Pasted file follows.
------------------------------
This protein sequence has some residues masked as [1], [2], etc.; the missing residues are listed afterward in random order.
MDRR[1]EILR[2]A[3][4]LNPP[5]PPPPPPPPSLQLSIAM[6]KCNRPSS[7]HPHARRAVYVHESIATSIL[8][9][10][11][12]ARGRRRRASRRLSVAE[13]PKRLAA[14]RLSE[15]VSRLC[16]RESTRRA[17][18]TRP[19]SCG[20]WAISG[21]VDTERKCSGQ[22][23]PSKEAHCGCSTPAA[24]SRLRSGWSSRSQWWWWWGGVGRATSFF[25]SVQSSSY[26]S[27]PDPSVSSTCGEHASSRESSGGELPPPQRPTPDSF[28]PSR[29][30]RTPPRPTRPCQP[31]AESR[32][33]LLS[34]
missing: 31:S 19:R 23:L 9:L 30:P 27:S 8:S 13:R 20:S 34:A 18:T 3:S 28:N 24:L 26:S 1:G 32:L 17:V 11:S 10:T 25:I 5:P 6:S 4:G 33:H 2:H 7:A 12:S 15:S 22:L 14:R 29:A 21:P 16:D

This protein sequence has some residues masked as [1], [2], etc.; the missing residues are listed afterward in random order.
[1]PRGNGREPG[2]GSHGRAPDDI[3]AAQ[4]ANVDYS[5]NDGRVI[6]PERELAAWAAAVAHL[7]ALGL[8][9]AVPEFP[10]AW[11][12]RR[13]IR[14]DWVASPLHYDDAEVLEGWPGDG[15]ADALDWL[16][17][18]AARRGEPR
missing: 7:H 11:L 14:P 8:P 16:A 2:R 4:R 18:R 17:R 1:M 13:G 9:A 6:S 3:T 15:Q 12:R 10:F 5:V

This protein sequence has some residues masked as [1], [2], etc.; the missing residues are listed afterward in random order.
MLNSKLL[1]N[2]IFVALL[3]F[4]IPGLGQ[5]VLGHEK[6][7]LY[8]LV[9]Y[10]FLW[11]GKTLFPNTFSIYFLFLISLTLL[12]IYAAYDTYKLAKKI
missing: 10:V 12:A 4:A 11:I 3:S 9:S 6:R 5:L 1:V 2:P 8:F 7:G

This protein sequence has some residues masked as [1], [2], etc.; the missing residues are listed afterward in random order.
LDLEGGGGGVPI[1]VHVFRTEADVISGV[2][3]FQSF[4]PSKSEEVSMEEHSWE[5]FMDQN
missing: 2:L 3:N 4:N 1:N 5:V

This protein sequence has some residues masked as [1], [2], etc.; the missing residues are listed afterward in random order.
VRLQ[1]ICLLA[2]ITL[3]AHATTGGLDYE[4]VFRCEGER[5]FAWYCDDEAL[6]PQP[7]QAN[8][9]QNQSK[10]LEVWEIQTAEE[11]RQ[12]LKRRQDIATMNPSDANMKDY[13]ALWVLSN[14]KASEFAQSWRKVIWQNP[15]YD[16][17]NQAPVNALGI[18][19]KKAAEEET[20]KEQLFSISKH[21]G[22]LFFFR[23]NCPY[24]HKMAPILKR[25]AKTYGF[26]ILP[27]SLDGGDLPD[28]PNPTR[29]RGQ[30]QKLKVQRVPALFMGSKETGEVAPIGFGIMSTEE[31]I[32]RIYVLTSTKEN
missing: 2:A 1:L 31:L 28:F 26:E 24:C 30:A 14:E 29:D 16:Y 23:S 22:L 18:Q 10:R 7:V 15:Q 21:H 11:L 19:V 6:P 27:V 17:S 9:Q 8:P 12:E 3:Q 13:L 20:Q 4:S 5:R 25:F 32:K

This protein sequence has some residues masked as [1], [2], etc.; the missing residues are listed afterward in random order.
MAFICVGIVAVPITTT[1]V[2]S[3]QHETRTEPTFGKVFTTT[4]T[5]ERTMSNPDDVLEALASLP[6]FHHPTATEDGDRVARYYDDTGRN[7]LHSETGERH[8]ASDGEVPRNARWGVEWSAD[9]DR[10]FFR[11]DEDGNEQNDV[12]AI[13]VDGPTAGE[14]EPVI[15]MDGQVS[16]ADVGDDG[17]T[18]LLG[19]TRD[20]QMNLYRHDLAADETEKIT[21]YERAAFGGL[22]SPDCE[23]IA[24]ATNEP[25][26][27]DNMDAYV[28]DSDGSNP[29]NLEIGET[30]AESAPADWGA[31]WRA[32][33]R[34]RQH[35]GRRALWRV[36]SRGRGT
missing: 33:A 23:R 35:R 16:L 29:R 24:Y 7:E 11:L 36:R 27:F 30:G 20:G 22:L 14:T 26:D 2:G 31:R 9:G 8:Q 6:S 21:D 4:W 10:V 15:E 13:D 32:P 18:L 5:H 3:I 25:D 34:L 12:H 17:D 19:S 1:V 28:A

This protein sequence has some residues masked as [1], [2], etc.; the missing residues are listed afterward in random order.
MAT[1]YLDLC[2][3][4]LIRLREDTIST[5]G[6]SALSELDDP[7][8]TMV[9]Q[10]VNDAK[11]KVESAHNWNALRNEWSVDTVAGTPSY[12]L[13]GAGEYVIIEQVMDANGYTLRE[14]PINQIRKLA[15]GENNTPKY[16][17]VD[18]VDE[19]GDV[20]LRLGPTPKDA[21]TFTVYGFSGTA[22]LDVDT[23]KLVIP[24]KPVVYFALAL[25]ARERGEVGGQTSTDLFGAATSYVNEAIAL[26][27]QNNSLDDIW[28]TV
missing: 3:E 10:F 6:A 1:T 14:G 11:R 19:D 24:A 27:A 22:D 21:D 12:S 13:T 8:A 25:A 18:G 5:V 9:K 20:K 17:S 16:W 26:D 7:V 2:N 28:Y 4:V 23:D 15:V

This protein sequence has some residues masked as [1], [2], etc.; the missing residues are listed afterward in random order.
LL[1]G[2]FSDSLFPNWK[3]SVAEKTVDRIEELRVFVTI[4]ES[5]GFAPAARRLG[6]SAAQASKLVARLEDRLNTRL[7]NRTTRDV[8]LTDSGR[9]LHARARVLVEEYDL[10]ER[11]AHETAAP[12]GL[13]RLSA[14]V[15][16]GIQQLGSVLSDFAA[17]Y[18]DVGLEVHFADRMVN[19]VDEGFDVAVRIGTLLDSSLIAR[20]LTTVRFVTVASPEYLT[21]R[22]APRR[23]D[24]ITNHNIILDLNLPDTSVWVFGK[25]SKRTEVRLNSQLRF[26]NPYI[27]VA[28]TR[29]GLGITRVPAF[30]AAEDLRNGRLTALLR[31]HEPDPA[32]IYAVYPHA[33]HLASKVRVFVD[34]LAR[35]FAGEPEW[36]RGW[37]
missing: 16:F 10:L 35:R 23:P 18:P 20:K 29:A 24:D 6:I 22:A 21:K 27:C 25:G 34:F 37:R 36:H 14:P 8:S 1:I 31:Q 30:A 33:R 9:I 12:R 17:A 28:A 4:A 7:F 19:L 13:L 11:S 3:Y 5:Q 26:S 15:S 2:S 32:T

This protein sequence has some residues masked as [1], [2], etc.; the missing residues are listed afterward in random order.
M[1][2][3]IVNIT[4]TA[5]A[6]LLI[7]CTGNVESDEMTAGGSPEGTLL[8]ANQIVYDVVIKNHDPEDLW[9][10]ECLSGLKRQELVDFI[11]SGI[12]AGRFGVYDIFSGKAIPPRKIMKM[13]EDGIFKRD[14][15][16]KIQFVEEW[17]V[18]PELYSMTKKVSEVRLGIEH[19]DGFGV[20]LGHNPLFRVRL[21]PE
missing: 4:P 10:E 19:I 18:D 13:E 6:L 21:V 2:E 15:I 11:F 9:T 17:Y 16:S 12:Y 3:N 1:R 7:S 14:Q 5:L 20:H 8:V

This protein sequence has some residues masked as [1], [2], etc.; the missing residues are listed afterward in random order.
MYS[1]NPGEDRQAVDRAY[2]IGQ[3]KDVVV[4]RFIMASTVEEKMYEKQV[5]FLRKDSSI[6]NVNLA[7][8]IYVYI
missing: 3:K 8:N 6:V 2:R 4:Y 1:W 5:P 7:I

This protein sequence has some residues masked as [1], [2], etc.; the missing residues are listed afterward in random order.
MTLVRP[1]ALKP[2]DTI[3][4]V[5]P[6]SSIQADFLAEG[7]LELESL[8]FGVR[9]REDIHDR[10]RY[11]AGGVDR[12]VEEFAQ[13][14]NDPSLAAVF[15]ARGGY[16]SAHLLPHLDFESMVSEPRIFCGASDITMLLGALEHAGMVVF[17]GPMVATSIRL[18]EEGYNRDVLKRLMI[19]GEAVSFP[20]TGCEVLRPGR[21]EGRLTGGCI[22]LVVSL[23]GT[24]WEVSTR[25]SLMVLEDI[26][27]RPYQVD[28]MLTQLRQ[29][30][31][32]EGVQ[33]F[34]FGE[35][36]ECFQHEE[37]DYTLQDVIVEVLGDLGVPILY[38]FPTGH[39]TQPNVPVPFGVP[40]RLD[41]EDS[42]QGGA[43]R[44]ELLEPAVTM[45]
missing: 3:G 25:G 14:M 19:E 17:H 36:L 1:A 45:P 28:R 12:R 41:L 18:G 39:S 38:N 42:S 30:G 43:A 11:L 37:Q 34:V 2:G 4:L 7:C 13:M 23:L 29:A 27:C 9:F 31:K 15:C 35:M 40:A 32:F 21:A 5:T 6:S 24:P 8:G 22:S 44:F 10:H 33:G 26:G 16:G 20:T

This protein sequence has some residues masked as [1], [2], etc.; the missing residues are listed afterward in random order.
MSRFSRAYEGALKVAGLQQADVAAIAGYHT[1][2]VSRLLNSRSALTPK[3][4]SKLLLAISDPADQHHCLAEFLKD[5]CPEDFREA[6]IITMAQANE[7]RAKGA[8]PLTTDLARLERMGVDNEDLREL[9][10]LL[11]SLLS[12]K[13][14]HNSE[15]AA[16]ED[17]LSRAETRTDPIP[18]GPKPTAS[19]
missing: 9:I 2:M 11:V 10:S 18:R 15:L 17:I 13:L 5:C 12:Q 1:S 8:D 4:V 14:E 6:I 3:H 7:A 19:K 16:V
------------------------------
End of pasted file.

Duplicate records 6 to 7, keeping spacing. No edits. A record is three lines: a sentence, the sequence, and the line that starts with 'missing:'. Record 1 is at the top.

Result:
This protein sequence has some residues masked as [1], [2], etc.; the missing residues are listed afterward in random order.
MAFICVGIVAVPITTT[1]V[2]S[3]QHETRTEPTFGKVFTTT[4]T[5]ERTMSNPDDVLEALASLP[6]FHHPTATEDGDRVARYYDDTGRN[7]LHSETGERH[8]ASDGEVPRNARWGVEWSAD[9]DR[10]FFR[11]DEDGNEQNDV[12]AI[13]VDGPTAGE[14]EPVI[15]MDGQVS[16]ADVGDDG[17]T[18]LLG[19]TRD[20]QMNLYRHDLAADETEKIT[21]YERAAFGGL[22]SPDCE[23]IA[24]ATNEP[25][26][27]DNMDAYV[28]DSDGSNP[29]NLEIGET[30]AESAPADWGA[31]WRA[32][33]R[34]RQH[35]GRRALWRV[36]SRGRGT
missing: 33:A 23:R 35:R 16:L 29:R 24:Y 7:E 11:L 36:R 27:F 30:G 20:G 22:L 14:T 26:D 2:G 31:R 9:G 8:Q 6:S 21:D 4:W 10:V 15:E 13:D 32:P 18:L 5:H 3:I 25:D 34:L 12:H 17:D 19:S 1:V 28:A

This protein sequence has some residues masked as [1], [2], etc.; the missing residues are listed afterward in random order.
MAT[1]YLDLC[2][3][4]LIRLREDTIST[5]G[6]SALSELDDP[7][8]TMV[9]Q[10]VNDAK[11]KVESAHNWNALRNEWSVDTVAGTPSY[12]L[13]GAGEYVIIEQVMDANGYTLRE[14]PINQIRKLA[15]GENNTPKY[16][17]VD[18]VDE[19]GDV[20]LRLGPTPKDA[21]TFTVYGFSGTA[22]LDVDT[23]KLVIP[24]KPVVYFALAL[25]ARERGEVGGQTSTDLFGAATSYVNEAIAL[26][27]QNNSLDDIW[28]TV
missing: 3:E 10:F 6:A 1:T 14:G 11:R 19:D 24:A 27:A 22:D 21:D 12:S 13:T 8:A 25:A 18:G 5:V 9:K 20:K 17:S 16:W 26:D 7:V 2:N 28:Y 4:V 23:D 15:V